Types of Fertilizer

Written by Brooke Tolman (last updated September 29, 2021)


Plants need nutrients to stay alive. It's as simple as that, but those necessary nutrients aren't always readily available. Nutrients don't stay long in the soil and need to be replenished regularly. Each nutrient plays an important role in plant growth and survival and that's where fertilizer comes in. Fertilizer is a means of supplying these nutrients.

The nutrients that your plants need are divided into three categories: macronutrients, secondary nutrients, and micronutrients. Macronutrients are things such as nitrogen, phosphorous, and potassium which are critical to your plants health. Secondary nutrients include calcium and magnesium. These are needed in lesser amounts than macronutrients, yet still very important to your plant's health. Micronutrients include boron, chlorine, and iron which are just needed in small amounts.

Fertilizer is available in two types, liquid and granular. Liquid fertilizers usually come in concentrates and you mix them with water prior to application with a hose. These are quickly absorbed and are therefore fast-acting. However, they do require reapplication every 2-3 weeks.

Granular fertilizers are dry and must be watered after application. They are easier to control because you can actually see where they are being dispersed and how much of it is being dispersed. You can either apply them by hand or using a fertilizer spreader. Granular fertilizers come in two different forms, quick-release and slow-release. Quick-release fertilizer lasts about three to four weeks and slow-release lasts about 8-12 weeks, depending on if you get sulfur or polymer coated. Both can change depending on rainfall and temperature.

It can be very daunting to have to go to the store and try and read a fertilizer label. What do all those numbers mean and what kind should you get? The three numbers on the bag are called the NPK numbers and refer to the percentage amount of Nitrogen, Phosphorous, and Potassium (always in that order) occurring in the fertilizer. The rest of the fertilizer is just made up of filler. Depending on what exactly your lawn needs will depend on which numbers you get. In the case that you aren't sure, it would be best to use a balanced fertilizer, such as 10-10-10 or 14-14-14.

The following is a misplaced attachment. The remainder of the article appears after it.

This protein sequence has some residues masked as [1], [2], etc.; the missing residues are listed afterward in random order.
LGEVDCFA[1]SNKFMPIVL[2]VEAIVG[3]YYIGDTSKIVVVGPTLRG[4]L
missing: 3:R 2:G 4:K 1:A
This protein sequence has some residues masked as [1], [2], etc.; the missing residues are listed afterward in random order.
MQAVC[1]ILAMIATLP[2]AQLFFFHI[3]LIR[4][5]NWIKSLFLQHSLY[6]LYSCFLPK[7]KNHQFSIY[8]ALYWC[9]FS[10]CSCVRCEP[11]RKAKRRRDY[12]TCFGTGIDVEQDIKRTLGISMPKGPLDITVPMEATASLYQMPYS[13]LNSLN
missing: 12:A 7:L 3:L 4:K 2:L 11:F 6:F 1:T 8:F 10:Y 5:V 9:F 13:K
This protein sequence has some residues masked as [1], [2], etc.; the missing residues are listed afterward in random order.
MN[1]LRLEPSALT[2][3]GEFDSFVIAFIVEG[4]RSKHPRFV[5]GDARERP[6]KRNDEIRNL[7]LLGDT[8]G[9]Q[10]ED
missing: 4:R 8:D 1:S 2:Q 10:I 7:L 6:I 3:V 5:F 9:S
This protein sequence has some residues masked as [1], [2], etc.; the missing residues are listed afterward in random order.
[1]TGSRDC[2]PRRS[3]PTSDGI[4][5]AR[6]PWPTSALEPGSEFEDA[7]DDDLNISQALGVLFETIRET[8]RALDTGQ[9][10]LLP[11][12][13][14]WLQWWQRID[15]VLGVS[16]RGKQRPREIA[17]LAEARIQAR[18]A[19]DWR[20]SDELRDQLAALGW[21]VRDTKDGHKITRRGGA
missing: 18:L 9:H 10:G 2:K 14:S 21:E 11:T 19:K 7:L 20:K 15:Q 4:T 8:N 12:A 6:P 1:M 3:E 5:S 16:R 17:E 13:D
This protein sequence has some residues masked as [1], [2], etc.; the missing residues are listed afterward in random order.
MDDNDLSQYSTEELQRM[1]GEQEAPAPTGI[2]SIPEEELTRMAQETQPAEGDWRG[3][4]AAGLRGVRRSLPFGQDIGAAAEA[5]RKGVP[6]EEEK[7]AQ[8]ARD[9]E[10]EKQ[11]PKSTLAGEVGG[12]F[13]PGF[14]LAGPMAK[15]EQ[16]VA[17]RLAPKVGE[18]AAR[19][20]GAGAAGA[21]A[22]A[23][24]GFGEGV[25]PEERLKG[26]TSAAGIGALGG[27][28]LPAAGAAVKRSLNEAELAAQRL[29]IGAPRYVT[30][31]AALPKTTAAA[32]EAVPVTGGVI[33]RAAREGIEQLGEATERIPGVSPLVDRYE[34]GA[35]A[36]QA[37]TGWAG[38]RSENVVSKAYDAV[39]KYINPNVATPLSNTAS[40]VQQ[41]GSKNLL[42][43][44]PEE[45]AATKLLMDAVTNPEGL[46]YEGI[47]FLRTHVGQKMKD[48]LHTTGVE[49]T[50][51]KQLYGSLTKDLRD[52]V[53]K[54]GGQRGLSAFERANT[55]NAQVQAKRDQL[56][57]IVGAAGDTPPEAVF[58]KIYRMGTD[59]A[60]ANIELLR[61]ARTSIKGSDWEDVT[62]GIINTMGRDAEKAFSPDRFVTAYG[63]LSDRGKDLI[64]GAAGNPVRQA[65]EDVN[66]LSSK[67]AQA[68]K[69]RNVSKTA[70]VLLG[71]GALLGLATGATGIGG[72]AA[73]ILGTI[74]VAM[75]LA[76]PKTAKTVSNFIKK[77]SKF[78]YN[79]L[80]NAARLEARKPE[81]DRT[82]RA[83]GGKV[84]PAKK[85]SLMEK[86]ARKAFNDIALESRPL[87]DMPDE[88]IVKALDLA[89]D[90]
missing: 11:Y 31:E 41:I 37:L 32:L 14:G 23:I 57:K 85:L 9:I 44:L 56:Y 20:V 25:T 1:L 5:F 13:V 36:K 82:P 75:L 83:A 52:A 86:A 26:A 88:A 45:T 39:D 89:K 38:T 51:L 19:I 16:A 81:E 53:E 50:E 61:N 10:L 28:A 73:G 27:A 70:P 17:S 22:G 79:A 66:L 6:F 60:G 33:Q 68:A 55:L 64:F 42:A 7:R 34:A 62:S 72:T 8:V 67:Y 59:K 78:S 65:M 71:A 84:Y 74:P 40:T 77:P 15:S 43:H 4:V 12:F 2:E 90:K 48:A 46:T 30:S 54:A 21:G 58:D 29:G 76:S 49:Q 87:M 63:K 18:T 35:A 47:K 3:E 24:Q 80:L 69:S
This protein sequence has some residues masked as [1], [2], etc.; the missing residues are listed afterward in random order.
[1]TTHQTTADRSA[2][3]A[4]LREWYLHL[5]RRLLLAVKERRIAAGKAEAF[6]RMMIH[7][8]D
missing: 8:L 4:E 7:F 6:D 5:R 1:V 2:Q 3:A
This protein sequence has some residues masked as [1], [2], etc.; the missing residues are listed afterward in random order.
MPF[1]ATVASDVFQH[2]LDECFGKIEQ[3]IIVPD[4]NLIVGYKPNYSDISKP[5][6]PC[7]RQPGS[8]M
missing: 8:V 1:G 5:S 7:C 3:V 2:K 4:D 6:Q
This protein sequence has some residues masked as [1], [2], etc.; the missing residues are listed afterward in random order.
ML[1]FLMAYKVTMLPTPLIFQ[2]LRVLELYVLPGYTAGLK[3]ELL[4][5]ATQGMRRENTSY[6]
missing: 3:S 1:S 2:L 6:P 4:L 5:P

Weed and Feed is a very common type of fertilizer used because, as the name implies, it not only feeds your grass and plants but kills the weeds that surround them. There are two types of weed and feed: pre-emergent and post-emergent. Pre-emergents are weed killers that must be applied BEFORE the weeds germinate. They are useful in preventing crabgrass, a common lawn weed. Post-emergents are contact killers and are used for weeds that are already actively growing. Make sure to read the packages carefully to see which one fits your needs best.

Author Bio

Brooke Tolman

Brooke is a graduate of Brigham Young University with a Bachelors of Science degree in Exercise Science. She currently resides in Seattle where she works as a freelance data analyst and personal trainer. She hopes to spend her life camping and traveling the world. ...


Using Mulch to Protect Trees

Mulch is a great way to protect your trees and make gardening a lot easier. When properly laid down, it not only shields ...

Discover More

How to Eat Healthy

Eating healthy can be rough. Use these 5 tips to help you jump start your diet and begin a healthier life. It'll increase ...

Discover More

Being Organized for Tax Time

Tax time is a stressful time for everyone. Make it a little bit less stressful by getting organized now, so when that ...

Discover More
More Gardening Tips

Do You Need Plant Food?

If your plants are not growing as well as you want to, fertilizer might be a good way to help. Start by testing the soil ...

Discover More

Choosing the Right Vegetable Fertilizer

Vegetables require certain nutrients to keep them healthy. You can buy general purpose fertilizers with mixed results, or ...

Discover More

Choosing the Right Flower Fertilizer

Flowers need different nutrients to grow, and not all of those nutrients will be found in your garden soil. You can ...

Discover More

FREE SERVICE: Receive an e-mail several times each week with a featured gardening tip. Enter your address and click "Subscribe."


If you would like to add an image to your comment (not an avatar, but an image to help in making the point of your comment), include the characters [{fig}] (all 7 characters, in the sequence shown) in your comment text. You’ll be prompted to upload your image when you submit the comment. Maximum image size is 6Mpixels. Images larger than 600px wide or 1000px tall will be reduced. Up to three images may be included in a comment. All images are subject to review. Commenting privileges may be curtailed if inappropriate images are posted.

What is three more than 1?

2013-03-05 09:20:48

Jerry Gonzales

Can you tell us which weed fertilizer is best for the San Antonio metro area and where to buy it as some of these are hard to find. Thanks!


FREE SERVICE: Receive an e-mail several times each week with a featured gardening tip. Enter your address and click "Subscribe."

(Your e-mail address is not shared with anyone, ever.)